The Study of Religion

Religion encompasses belief in the existence and role within human life of a supreme being or gods. It includes ritual practices, the teachings of a holy book or texts, and a community of believers. It can also include devotional acts of worship to a deity, such as prayer and pilgrimage. Religion may also be a source of moral guidance, or a motivation to improve oneself and help others through charitable efforts. Whether or not religion is seen as divinely inspired, many believe that it provides a framework for living in society, and can be a powerful social force, often with positive effects.

The 19th century saw the rise of disciplines devoted to the study of religion, including archaeology and anthropology. These disciplines have shifted the way we think about religion, and in particular have helped us understand that what counts as a religion can change over time, depending on the definition used. This has led to a “reflexive turn” in the study of religion, where scholars have pulled back the camera, so to speak, and examined the constructed nature of objects that were previously taken for granted as unproblematically “there”.

In addition, the development of scientific history and other social sciences allowed systematic knowledge of cultures worldwide to be obtained. This, in combination with the rise of modern philosophy, resulted in a wide range of theories about religion. The philosopher Immanuel Kant (1724-1804), for example, viewed religion as a projection of human aspirations. This view was later criticized by German philosopher Ludwig Feuerbach (1804-72), who emphasized the importance of mythology and the idealism of religious thought, and by the English theologian Karl Marx.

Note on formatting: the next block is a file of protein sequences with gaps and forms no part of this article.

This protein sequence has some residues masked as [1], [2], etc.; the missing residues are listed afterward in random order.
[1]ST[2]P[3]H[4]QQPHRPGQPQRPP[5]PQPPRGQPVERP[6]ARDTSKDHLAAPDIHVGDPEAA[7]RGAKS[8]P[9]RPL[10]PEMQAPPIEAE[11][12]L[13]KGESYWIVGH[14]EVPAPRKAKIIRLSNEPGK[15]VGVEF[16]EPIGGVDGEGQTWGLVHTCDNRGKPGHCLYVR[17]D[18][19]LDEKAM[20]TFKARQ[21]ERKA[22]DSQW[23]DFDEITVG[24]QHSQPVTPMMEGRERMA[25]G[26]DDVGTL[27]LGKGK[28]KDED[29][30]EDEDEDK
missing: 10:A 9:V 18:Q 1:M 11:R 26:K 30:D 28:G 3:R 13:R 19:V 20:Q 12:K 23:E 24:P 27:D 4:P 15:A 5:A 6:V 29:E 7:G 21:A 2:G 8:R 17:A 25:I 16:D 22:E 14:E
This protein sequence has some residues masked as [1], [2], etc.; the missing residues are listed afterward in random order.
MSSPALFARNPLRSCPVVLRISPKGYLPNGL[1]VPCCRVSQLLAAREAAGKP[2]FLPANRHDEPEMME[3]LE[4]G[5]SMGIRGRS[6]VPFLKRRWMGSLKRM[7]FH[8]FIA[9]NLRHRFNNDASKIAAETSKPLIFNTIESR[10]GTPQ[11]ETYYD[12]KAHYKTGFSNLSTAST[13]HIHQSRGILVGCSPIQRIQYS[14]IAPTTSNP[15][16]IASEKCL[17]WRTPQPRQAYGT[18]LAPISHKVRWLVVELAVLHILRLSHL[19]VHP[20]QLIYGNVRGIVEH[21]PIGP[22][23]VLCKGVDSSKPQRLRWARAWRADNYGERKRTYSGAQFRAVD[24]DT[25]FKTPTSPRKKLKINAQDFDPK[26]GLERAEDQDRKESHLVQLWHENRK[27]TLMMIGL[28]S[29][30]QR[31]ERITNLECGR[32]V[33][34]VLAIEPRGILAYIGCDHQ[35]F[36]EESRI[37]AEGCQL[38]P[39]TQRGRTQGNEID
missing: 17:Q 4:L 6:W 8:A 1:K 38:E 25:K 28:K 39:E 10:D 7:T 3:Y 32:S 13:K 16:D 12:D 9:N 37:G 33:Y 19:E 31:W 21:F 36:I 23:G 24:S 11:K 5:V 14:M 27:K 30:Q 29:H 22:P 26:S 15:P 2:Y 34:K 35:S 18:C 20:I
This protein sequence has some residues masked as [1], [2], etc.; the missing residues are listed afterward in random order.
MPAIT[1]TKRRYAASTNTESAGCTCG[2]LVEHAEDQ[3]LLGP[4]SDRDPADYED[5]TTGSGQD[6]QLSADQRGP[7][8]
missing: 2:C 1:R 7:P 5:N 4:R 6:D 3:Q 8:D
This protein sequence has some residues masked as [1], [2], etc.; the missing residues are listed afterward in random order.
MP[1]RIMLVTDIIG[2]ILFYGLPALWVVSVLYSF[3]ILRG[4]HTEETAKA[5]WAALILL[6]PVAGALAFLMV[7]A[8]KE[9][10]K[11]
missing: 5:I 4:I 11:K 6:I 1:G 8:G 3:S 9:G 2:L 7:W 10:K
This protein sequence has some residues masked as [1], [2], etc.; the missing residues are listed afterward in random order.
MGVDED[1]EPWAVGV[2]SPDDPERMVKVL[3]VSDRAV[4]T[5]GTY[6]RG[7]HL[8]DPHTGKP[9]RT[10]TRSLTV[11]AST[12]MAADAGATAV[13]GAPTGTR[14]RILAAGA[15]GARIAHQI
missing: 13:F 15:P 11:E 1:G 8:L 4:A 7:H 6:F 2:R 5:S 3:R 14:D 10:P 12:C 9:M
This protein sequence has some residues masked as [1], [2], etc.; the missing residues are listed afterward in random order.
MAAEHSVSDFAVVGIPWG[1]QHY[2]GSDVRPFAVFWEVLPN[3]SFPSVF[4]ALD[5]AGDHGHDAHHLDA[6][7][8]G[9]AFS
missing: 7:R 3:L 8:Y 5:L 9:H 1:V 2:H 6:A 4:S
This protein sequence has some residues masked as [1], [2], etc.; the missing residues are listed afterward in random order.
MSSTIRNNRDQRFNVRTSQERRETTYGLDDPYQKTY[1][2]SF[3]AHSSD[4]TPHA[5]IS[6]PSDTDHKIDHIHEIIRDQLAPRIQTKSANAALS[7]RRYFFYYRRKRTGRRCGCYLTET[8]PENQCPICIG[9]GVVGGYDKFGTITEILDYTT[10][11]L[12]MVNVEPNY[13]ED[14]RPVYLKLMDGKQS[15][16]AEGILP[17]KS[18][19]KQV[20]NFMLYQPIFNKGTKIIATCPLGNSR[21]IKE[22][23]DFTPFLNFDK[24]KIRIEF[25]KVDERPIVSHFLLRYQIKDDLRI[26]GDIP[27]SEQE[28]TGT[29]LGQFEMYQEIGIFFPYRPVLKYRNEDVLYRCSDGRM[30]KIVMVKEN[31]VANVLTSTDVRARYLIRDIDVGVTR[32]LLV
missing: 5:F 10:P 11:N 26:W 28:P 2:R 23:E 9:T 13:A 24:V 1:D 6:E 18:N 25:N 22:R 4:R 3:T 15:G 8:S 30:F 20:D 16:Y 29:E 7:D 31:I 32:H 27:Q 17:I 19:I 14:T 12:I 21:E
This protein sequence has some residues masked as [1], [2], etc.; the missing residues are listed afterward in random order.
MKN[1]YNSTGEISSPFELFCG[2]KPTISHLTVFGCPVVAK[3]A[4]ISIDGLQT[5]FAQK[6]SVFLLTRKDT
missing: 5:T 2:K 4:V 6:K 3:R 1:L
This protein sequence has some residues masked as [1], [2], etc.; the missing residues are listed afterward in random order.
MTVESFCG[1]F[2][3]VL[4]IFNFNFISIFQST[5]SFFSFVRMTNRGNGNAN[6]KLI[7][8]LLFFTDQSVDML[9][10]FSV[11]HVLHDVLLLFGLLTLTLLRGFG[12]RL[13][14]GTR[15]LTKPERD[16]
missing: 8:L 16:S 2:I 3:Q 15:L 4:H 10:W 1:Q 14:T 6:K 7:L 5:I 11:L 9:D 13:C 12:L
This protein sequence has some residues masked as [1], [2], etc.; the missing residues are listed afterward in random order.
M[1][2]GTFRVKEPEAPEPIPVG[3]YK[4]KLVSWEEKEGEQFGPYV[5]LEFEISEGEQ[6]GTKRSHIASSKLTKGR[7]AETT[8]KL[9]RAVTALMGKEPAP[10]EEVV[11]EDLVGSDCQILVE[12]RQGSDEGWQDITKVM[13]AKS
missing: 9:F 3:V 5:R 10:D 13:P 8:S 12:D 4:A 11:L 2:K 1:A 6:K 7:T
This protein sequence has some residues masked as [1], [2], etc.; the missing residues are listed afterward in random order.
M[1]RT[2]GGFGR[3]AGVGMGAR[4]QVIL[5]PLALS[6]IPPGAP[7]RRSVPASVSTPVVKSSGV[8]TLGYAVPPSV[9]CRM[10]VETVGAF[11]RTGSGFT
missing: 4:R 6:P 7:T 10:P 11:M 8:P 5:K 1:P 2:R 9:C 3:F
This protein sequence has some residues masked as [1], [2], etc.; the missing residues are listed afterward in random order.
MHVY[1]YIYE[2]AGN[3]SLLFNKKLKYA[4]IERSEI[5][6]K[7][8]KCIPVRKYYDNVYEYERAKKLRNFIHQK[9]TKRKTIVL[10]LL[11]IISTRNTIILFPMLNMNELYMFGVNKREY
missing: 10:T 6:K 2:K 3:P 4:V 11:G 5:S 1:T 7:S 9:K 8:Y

More recently, the sociological perspective on religion has become increasingly popular, because it offers a non-theological explanation of how religion functions in society. This view is based on the idea that religions have different functions, and that the most successful ones are those that do most of these things well. The four implicit models of religion in this view are: belief, identity, value-commitment, and power (see the article Theory Snapshot).

A number of questions arise about this approach, however. Among these is the question of how much a practice must share in order to be considered part of a religion, and whether or not there are any necessary and sufficient properties that distinguish religions. These questions are not insignificant, because they point to the issues that are likely to arise in any attempt to define and categorize a complex phenomenon like religion. The debate that has emerged around these issues is known as the structuralism/agency debate. Some scholars of religion have argued that to think in terms of beliefs and any hidden mental states is to reintroduce Protestant bias into the field, while others argue that to abandon belief as a focus of inquiry misses a significant dimension of the phenomenon. For example, some studies have shown a strong link between a person’s beliefs and their day-to-day behavior.